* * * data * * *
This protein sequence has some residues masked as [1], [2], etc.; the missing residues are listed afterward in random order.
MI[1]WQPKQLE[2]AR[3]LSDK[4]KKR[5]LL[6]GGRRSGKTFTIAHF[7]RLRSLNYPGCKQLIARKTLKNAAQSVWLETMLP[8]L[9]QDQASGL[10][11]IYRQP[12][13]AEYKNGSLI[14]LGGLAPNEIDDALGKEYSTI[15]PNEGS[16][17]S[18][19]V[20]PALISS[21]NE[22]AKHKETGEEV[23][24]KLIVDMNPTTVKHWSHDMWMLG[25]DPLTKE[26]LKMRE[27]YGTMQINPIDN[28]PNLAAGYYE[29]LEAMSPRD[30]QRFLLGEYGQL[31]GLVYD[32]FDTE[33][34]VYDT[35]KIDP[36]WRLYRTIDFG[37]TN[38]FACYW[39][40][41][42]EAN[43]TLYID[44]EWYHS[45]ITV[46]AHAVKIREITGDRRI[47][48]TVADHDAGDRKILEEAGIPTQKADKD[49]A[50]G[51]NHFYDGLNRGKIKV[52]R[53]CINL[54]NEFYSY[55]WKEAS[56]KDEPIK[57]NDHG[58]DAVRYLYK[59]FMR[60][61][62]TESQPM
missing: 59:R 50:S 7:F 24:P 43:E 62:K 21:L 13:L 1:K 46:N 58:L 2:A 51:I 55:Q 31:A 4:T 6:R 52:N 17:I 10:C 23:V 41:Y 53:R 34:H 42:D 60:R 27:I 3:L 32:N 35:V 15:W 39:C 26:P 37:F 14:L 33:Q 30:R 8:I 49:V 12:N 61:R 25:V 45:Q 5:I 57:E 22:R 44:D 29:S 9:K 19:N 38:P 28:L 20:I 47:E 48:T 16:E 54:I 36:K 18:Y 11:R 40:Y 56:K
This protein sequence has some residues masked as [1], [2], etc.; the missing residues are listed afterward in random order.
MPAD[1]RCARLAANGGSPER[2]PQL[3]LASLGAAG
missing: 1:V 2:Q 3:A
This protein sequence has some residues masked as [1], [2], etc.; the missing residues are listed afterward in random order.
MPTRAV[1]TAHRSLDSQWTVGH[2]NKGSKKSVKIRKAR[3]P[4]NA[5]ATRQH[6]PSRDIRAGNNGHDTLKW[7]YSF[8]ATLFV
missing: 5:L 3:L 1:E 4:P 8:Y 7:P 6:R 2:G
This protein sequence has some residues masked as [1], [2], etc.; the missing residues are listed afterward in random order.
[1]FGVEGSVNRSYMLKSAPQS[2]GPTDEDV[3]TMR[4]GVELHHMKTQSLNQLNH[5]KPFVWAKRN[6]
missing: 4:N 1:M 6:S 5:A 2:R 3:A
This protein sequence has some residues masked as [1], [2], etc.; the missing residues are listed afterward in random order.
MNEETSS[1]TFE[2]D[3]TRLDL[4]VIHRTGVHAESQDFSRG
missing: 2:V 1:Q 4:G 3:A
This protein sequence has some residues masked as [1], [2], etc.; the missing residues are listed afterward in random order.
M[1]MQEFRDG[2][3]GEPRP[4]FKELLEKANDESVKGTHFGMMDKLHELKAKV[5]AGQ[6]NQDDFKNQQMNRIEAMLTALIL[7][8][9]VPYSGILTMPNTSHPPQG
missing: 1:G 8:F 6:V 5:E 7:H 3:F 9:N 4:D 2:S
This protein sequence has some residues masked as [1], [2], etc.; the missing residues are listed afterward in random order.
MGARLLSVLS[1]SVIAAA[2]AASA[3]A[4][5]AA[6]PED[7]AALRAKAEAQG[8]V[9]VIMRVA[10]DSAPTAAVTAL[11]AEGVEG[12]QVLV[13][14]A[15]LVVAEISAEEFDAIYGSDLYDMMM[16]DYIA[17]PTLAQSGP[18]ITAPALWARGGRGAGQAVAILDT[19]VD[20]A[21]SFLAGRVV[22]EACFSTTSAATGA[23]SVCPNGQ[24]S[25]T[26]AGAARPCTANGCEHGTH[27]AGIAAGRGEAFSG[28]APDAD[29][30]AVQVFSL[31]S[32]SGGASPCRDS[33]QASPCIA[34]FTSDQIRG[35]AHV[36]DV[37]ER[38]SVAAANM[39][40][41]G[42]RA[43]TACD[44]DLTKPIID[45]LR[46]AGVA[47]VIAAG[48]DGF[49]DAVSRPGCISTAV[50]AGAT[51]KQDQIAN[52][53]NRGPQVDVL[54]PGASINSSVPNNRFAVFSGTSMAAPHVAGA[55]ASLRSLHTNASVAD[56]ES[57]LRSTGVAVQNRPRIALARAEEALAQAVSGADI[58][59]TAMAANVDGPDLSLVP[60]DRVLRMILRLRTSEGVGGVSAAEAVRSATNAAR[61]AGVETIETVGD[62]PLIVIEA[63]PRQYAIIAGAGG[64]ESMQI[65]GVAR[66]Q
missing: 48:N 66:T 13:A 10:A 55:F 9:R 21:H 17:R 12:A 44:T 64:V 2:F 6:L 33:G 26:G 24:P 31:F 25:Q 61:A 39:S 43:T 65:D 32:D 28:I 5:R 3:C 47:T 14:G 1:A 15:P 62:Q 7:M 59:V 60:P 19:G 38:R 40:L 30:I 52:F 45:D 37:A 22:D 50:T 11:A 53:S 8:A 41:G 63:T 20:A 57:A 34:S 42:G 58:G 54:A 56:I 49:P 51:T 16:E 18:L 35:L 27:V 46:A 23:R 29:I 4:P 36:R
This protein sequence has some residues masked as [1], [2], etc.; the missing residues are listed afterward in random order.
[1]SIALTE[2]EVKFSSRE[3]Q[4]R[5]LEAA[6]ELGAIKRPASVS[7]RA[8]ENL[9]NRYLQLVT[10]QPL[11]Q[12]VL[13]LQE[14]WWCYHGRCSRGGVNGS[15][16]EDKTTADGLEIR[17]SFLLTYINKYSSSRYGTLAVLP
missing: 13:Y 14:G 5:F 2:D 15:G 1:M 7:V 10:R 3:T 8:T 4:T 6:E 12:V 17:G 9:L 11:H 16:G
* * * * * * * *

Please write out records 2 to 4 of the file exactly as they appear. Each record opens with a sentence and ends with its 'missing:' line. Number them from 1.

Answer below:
This protein sequence has some residues masked as [1], [2], etc.; the missing residues are listed afterward in random order.
MPAD[1]RCARLAANGGSPER[2]PQL[3]LASLGAAG
missing: 1:V 2:Q 3:A
This protein sequence has some residues masked as [1], [2], etc.; the missing residues are listed afterward in random order.
MPTRAV[1]TAHRSLDSQWTVGH[2]NKGSKKSVKIRKAR[3]P[4]NA[5]ATRQH[6]PSRDIRAGNNGHDTLKW[7]YSF[8]ATLFV
missing: 5:L 3:L 1:E 4:P 8:Y 7:P 6:R 2:G
This protein sequence has some residues masked as [1], [2], etc.; the missing residues are listed afterward in random order.
[1]FGVEGSVNRSYMLKSAPQS[2]GPTDEDV[3]TMR[4]GVELHHMKTQSLNQLNH[5]KPFVWAKRN[6]
missing: 4:N 1:M 6:S 5:A 2:R 3:A